However to argue that this has any baring one recursive layer up (From the chemical to the biological), is disingenuous. (Douglas R. Hofstadter’s book Gödel, Escher, Bach neatly explores some of the difficulties and paradoxes of recursive entanglement). So will we agree that, as Neil deGrasse Tyson put it, we are all connected to each other biologically, to the earth chemically, to the rest of the universe atomically? In that sense it is the biological domain I’m addressing in hope to put aside any frail “chemical” based objections. Clearly there is the obvious question of suffering. That alone should be persuasive enough, in that plants do not feel pain or loss in the way that most animals do. If that is not enough to at least give one pause then consider this. As these plant-based vessels operate without the need even of ganglia, their mandate, like the genes that constructed them, is simply to reproduce. Much of what we consider foodstuff has evolved a symbiotic relationship with the animal kingdom. They achieve their blind objective infinitely better with animal intervention and many have evolved to be entirely reliant on that intervention. Take the case of fruit. Many species require insect pollination and propagate more successfully by passing through mammalian digestive system where the seeds are released in a fresh area along with the natural manure. With modern farming techniques, (and by modern I mean of the last 10,000 years), plants are orders of magnitude more successful. I’m confident that a baron wheat stalk is not lamenting the culling of its seeds to make flour. Its blind reproductive strategy is safety in numbers and the more than half billion tons of grain harvested each year is a testament to its success at man’s hand. Even most root vegetables struggle if not thinned and again meet their perfunctory directive with far greater utility in partnership with humans.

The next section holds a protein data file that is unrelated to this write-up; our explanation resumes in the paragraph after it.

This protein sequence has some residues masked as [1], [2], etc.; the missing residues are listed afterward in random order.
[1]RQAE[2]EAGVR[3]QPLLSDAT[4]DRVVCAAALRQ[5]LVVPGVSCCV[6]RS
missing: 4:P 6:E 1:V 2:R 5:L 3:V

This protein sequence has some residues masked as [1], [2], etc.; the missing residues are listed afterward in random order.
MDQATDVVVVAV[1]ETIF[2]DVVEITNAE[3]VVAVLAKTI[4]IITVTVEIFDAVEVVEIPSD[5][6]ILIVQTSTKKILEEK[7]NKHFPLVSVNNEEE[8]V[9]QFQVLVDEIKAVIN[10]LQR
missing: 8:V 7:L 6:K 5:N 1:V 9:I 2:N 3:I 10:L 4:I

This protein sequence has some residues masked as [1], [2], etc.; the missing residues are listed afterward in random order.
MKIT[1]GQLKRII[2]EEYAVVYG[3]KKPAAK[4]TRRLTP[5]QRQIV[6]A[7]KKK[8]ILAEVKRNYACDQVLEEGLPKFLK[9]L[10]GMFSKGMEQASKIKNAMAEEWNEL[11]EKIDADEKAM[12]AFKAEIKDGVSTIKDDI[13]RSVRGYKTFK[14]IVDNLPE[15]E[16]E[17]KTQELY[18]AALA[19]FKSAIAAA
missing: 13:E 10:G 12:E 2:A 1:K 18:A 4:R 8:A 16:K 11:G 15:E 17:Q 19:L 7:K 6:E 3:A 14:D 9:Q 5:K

It is not the case however with animals. We rage against the reaper. In this case the blind watchmaker has endowed us with autonomy. Mobile, animals can navigate danger, seek nutrients, plan ahead and populate previously inhospitable territory. In most cases we must guard our offspring until they too can reproduce. One by-product of a brain sufficiently large enough to endure the hazards of the environment is consciousness. Above all we can suffer.